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E-government targets moving further away ...
E-government targets moving further away

The progress of e-government appears to have hit a slump.

A draft national strategy for local e-government has finally been published. It has been dismissed by critics as unreadable and several years too late to help councils hit the 2005 target.

Similarly, the electoral pilots for the last local elections show that while postal voting had an extraordinary effect on turnout, e-voting did not.

The wider picture is not good either. Central government has been embarrassed by a National Account Office report saying civil servants have no idea how to make good use of IT. The collapse of ITVDigital has seriously set back the goal of moving from analogue to digital TV by 2010, which is a reminder, if anyone had forgotten, that IT is no panacea. And applying technology to government is not as easy as applying it to business. The more ambitious e-government gets, the more dramatic the failures and shortcomings are likely to be.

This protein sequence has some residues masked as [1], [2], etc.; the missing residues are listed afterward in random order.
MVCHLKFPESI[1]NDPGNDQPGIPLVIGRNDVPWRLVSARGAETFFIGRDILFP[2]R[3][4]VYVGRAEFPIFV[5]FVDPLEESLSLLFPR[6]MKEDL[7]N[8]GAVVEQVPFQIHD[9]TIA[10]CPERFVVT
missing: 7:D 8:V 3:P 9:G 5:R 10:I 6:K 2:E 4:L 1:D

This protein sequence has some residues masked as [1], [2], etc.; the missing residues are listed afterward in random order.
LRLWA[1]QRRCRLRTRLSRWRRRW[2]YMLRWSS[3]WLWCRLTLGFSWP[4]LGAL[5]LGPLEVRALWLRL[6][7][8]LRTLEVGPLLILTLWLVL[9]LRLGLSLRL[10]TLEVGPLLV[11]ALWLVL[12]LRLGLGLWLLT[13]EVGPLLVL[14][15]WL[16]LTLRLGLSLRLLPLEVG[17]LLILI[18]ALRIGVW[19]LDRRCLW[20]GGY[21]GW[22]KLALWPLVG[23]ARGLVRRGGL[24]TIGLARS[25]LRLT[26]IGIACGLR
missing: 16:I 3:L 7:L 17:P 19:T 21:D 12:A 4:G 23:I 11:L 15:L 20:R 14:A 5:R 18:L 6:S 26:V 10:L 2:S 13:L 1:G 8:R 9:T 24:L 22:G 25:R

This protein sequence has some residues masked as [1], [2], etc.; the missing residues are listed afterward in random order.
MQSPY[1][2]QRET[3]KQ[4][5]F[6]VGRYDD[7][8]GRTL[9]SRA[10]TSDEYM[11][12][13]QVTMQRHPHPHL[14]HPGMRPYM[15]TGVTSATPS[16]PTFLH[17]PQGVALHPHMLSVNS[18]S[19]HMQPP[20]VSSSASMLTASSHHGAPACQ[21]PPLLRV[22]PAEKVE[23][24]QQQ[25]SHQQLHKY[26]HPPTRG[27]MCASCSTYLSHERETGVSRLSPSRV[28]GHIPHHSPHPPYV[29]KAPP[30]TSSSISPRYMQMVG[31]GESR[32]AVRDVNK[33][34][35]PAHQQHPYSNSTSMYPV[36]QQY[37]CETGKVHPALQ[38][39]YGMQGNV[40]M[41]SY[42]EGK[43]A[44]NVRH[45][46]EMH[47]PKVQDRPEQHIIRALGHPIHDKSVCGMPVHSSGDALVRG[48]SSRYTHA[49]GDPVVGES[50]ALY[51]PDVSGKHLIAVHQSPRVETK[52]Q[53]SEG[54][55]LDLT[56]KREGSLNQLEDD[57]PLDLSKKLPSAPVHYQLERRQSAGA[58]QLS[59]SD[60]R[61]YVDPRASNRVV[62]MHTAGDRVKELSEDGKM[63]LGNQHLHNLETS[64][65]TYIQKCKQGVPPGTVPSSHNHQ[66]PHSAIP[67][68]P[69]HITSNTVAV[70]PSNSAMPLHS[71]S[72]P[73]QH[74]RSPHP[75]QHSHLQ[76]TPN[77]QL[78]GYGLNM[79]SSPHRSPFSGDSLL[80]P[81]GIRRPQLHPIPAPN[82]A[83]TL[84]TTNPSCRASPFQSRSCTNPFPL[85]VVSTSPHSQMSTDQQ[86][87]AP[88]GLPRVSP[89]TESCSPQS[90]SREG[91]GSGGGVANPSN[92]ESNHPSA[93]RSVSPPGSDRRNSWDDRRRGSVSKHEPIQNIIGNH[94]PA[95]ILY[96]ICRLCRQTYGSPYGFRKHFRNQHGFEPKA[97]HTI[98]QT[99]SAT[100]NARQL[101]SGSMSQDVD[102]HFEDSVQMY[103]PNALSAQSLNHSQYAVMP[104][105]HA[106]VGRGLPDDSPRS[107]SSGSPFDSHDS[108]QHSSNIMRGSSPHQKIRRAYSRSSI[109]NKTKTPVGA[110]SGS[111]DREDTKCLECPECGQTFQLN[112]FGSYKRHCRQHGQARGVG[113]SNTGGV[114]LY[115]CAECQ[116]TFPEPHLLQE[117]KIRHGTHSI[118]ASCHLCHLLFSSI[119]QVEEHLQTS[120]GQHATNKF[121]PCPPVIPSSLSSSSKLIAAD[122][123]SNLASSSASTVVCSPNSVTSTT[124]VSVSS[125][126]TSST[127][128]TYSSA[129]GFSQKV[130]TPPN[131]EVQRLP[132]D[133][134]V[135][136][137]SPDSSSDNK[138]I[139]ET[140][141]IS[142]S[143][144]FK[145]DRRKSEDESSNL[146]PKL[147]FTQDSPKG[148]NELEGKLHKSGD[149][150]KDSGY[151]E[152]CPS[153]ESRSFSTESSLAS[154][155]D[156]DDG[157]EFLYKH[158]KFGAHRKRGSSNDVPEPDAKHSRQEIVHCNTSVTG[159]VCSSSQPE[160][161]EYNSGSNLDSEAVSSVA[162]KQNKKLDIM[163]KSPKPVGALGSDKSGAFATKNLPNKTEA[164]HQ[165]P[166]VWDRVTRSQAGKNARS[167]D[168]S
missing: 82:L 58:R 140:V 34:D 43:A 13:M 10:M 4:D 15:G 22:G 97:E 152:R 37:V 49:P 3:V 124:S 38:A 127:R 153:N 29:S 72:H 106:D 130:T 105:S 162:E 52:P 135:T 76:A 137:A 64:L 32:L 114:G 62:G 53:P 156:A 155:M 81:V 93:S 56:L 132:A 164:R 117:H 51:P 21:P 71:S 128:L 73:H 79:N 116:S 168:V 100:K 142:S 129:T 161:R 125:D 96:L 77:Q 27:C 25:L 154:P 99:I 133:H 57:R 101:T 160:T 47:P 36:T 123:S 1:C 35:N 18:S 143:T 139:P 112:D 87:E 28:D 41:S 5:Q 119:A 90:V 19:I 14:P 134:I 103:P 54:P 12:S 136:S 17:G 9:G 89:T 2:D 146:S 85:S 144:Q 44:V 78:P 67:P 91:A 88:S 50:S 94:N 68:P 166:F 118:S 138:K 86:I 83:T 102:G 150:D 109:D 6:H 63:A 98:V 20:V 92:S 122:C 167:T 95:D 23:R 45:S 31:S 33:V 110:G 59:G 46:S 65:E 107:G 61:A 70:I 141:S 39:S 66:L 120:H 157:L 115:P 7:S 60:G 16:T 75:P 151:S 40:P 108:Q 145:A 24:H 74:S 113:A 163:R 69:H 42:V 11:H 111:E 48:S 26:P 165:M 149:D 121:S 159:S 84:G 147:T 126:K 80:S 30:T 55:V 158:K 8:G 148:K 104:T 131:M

If one takes this into account, it is hardly surprising that the draft strategy is complicated. It is not going to wave a magic wand over the troubled progress of IT, but it is a starting point.

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